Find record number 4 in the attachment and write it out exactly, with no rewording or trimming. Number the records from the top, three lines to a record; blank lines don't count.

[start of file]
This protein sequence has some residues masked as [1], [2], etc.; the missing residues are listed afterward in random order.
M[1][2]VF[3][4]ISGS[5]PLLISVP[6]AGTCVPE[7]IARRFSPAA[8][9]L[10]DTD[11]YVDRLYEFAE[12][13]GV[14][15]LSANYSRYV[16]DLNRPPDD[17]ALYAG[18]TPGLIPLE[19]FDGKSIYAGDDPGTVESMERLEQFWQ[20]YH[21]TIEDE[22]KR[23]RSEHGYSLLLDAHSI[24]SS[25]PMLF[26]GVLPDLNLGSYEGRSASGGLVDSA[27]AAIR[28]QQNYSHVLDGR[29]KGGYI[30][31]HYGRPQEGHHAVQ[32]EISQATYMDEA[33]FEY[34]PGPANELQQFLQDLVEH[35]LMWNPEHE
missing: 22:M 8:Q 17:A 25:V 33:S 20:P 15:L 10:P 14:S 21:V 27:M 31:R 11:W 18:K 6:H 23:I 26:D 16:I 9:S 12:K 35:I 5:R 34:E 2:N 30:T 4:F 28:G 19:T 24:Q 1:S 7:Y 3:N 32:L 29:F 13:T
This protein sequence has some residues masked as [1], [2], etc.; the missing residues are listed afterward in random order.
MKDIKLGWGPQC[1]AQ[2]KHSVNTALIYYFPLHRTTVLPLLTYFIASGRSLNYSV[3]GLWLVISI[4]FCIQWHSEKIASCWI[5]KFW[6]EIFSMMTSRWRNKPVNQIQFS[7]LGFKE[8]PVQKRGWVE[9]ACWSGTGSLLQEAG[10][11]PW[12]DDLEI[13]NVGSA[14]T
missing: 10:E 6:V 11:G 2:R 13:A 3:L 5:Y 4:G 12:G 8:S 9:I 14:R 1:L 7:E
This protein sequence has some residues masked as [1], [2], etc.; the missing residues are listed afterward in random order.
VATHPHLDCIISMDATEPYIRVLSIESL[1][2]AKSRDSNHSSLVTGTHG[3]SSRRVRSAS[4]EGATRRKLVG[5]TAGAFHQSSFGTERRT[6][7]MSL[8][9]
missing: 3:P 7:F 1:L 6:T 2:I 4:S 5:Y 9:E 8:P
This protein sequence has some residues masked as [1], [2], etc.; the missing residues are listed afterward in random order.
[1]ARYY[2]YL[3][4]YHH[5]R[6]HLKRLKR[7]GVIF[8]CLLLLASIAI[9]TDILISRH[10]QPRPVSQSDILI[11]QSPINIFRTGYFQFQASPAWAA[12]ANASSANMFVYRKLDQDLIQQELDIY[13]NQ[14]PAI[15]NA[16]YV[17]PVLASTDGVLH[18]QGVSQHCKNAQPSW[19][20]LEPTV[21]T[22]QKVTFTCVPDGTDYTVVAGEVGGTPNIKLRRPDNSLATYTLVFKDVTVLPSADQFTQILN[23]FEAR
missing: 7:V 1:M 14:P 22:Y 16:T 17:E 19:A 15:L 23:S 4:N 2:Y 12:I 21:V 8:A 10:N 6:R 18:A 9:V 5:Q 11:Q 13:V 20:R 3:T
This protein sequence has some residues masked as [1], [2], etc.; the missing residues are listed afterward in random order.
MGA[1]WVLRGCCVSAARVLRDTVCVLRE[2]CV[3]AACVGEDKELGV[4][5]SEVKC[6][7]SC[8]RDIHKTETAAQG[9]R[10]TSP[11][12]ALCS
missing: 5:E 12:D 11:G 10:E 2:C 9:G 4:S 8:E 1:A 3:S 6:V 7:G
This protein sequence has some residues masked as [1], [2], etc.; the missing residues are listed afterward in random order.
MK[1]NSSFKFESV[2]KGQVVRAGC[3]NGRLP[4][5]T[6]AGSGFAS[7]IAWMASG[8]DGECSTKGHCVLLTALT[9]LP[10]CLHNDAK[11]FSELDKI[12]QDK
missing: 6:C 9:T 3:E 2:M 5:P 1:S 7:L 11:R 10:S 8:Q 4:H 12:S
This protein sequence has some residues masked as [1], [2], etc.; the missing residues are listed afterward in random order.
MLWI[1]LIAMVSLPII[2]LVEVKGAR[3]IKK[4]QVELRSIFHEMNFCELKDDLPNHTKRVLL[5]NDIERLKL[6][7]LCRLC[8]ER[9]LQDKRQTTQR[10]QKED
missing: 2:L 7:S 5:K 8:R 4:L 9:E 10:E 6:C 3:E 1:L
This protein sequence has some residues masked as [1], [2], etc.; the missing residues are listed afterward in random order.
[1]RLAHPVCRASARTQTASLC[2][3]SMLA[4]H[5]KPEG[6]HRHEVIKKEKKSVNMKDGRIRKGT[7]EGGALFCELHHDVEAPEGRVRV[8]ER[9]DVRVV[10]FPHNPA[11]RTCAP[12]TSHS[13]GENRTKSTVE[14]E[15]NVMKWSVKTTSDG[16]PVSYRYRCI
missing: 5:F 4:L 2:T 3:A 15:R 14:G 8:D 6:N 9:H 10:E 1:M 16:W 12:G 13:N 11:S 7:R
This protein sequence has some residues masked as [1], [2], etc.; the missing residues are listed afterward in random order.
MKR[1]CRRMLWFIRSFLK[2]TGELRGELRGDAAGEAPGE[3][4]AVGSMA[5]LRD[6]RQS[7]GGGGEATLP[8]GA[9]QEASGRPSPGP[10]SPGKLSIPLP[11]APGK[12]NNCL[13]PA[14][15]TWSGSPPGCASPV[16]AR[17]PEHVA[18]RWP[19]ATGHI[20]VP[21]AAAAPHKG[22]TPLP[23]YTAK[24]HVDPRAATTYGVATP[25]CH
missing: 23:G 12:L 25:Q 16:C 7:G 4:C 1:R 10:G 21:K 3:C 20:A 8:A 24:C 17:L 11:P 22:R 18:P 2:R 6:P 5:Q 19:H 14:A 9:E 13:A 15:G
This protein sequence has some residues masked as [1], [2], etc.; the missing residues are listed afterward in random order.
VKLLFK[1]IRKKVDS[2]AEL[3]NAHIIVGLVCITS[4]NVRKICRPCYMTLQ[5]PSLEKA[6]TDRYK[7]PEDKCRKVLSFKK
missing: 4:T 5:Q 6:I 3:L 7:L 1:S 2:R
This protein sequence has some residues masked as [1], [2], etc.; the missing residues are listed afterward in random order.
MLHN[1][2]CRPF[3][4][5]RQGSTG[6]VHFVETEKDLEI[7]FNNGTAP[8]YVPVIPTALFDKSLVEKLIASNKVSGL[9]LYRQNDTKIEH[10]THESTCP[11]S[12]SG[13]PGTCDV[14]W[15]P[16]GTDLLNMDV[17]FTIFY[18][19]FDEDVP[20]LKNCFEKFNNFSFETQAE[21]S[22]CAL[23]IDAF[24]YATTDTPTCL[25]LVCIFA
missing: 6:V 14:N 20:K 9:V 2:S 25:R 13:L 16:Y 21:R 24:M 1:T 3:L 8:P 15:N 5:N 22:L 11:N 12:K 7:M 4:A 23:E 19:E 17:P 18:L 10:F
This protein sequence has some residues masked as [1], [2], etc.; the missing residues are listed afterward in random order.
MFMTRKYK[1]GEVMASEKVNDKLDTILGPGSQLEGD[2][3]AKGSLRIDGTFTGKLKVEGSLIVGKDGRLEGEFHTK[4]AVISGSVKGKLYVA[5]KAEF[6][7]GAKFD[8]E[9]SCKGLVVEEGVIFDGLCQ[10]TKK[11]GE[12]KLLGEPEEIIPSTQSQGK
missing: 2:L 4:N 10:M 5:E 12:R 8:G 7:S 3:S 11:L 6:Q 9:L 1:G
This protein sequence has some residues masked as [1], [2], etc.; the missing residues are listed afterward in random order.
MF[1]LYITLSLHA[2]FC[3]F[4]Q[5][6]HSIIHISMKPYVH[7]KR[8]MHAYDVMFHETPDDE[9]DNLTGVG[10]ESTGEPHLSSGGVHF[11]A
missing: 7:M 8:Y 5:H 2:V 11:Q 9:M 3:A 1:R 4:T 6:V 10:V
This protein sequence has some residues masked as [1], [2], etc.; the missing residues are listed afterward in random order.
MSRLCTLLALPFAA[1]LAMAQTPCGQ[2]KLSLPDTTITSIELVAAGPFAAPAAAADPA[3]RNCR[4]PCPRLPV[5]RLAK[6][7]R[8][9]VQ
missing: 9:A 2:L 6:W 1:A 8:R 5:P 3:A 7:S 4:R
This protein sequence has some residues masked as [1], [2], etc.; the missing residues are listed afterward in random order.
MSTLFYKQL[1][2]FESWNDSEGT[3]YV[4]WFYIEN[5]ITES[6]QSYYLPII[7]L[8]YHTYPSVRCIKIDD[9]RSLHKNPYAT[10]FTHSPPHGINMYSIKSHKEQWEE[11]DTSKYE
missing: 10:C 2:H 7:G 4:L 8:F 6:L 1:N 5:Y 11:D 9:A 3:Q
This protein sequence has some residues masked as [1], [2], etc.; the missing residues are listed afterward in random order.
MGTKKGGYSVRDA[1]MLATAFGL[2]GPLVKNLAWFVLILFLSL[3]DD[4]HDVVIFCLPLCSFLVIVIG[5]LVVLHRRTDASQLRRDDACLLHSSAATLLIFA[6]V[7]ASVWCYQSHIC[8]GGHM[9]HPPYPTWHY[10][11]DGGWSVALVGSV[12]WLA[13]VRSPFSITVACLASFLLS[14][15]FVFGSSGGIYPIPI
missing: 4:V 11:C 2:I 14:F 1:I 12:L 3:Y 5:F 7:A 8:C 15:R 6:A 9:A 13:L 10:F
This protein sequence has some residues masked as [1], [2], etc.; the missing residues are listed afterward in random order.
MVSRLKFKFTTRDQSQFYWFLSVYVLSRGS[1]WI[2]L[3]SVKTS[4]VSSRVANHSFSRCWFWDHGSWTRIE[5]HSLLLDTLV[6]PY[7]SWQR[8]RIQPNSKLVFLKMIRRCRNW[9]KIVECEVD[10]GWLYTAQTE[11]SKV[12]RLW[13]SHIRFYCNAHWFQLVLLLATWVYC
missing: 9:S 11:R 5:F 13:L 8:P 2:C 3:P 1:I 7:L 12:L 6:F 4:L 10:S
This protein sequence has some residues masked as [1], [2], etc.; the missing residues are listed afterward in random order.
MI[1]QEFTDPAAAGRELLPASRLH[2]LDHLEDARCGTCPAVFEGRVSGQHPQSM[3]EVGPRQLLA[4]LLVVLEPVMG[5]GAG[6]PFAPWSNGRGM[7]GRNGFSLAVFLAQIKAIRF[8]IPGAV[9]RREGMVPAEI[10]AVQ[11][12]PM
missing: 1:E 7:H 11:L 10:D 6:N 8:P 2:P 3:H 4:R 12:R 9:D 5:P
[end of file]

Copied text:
This protein sequence has some residues masked as [1], [2], etc.; the missing residues are listed afterward in random order.
[1]ARYY[2]YL[3][4]YHH[5]R[6]HLKRLKR[7]GVIF[8]CLLLLASIAI[9]TDILISRH[10]QPRPVSQSDILI[11]QSPINIFRTGYFQFQASPAWAA[12]ANASSANMFVYRKLDQDLIQQELDIY[13]NQ[14]PAI[15]NA[16]YV[17]PVLASTDGVLH[18]QGVSQHCKNAQPSW[19][20]LEPTV[21]T[22]QKVTFTCVPDGTDYTVVAGEVGGTPNIKLRRPDNSLATYTLVFKDVTVLPSADQFTQILN[23]FEAR
missing: 7:V 1:M 14:P 22:Y 16:T 17:E 19:A 15:L 23:S 4:N 2:Y 12:I 21:V 8:A 10:N 6:R 18:A 9:V 5:Q 11:Q 13:V 20:R 3:T